by Pete Rowell
Ultra marathons are hard to comprehend.
Past 26.2, most people lump everything together with the lazy classification of “I don’t even drive my car that far!” The best way to appreciate the enormity of such an effort is to match up a timeline of all the things you did (or didn’t do) while someone else was running an ultra.
Case in point: On October 6th, 2018 my good friend and training partner, Jim Sweeney, raced the Hennepin 100 mile in Sterling, Illinois. That same day I participated in the North American Wife Carrying Championships in Maine (that’s another story). Below is a quick recap of each of our days:
7:00 AM - I roll out of bed, grab some coffee and flip on SportsCenter to watch highlights of the Red Sox playoff game from the previous night.
Jim starts running in Illinois.
8:00 AM - 10:00 AM Shakeout run, more coffee and chat with my parents, wife, and in-laws.
Jim is running.
10:30 AM - We head up to check in for our race, go over the course and meet some of our fellow competitors.
Jim is running.
11:30 AM - Complete the race in a minute and 35 seconds. Grab a beer as a reward for my hard work.
Jim is running
12:00 PM - Beer #2 (it was a tough minute and a half all right!) and watching the finals of wife carrying.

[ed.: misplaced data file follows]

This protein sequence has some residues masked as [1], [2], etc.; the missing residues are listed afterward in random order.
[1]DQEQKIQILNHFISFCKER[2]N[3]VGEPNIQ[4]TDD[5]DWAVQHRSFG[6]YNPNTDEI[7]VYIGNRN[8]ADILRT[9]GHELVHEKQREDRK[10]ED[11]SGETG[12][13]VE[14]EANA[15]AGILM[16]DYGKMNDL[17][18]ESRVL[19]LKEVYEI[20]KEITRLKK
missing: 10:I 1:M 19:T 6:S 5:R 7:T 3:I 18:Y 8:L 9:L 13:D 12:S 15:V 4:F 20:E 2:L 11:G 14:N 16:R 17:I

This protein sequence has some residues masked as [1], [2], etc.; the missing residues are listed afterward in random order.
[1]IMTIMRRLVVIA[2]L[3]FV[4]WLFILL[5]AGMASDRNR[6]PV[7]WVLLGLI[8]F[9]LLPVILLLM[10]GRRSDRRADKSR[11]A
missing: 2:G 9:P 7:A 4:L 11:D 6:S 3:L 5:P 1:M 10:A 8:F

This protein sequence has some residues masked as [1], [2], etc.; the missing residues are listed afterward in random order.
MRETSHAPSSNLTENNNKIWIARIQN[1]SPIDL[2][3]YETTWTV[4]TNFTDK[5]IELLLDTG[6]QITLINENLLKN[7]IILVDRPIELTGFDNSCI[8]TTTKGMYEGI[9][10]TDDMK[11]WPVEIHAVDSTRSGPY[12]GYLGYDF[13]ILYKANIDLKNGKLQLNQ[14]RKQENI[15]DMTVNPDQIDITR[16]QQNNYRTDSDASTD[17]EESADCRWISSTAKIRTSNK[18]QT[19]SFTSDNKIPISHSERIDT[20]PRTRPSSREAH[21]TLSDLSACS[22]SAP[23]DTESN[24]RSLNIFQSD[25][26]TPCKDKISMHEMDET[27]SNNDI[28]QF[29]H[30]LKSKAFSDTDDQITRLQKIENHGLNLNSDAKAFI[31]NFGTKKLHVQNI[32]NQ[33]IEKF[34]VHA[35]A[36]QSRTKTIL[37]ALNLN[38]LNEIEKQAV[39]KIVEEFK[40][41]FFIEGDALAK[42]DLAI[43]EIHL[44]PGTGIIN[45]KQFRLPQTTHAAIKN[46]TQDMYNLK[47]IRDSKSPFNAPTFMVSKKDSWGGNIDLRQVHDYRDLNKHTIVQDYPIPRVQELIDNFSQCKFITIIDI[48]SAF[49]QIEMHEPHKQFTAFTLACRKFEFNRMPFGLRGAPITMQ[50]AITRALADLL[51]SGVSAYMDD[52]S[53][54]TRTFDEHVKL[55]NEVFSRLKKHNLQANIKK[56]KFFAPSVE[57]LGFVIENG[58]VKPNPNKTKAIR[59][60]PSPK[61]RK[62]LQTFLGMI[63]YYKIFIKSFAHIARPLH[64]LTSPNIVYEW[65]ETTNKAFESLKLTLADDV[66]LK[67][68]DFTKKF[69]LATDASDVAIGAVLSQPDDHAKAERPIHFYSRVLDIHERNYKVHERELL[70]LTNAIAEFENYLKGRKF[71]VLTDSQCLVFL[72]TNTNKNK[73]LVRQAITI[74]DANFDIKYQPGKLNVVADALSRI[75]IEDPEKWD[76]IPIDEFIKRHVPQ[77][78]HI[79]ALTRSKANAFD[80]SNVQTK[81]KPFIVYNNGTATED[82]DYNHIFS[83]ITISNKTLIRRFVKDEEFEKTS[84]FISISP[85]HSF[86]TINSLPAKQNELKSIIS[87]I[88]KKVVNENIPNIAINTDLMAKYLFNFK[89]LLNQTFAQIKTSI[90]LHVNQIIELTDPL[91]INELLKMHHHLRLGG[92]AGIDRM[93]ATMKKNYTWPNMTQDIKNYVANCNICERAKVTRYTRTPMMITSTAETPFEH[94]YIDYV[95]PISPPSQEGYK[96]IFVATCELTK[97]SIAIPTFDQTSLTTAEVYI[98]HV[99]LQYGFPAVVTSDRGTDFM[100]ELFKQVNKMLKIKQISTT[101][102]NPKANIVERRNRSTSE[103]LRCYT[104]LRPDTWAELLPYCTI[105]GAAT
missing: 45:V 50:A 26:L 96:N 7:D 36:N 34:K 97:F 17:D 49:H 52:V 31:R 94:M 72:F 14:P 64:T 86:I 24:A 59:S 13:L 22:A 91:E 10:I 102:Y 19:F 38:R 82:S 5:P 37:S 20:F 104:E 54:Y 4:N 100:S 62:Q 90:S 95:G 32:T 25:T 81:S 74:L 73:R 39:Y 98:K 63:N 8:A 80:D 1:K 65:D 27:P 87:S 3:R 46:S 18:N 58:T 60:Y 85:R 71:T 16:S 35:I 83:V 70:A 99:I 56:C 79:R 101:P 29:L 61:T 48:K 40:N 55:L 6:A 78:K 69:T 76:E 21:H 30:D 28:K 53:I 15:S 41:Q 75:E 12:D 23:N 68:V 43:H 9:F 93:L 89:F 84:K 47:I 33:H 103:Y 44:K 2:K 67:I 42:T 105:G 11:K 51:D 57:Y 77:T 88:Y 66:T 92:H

Jim, you guessed it, running.
1:00 PM - Lunch, Jim running.
2:00 PM - Nap, Jim running.
4:00 PM - Check out the festival at the mountain, Jim running.
5:00 PM - 8:00 PM - Dinner in town and back to our room to relax, Jim running
8:09 PM - Drinking a beer on the couch
Jim finishes 100 miles in 13 hours and 9 minutes (7:53 pace), which at the time was the fastest 100 mile in 2018!
11:00 PM - Jim and I both asleep after our similarly difficult days.
Growing up in Guilderland, Jim began running competitively in 5th grade with teammates two to three years his senior. “I was in 5th grade, and those guys were in 7th and 8th grade and I was the second fastest guy in the group. I was told never to tell anyone I was in 5th grade.” He was so fast, when he finally revealed the age gap to his teammates, no one believed him.
As he got older, Jim continued to run along with playing soccer in the fall. Following his freshman year of high school, he switched over to running full time leading Guilderland to a second place showing in the competitive Suburban Council his junior year and posting a best of 15:52 on the SPAC 5k course.
While his first ultra race was a small 50k in Carmel New York, Jim’s realization that his niche was beyond the marathon came at the JFK 50 mile in 2006. In only his second ultra race ever, he finished second in one of the nation’s most prestigious 50 milers in a time of 6 hours and 12 minutes. Since then, he has gone on to set PRs of 13:09 and 5:38 for 100 and 50 miles respectively, win highly competitive ultras, record countless top 10s at JFK, and even complete a 24-hour treadmill run for charity where he logged 123 miles. Think about that next time you are dreading getting in an easy 5 on the treadmill.
He credits his success to his ability to endure pain...for a very long time. “There’s two different types of pain in running. There’s that dull aching pain and then there’s that sharp pain you feel in your stomach or lung area. I can just tolerate the dull ache for some reason.”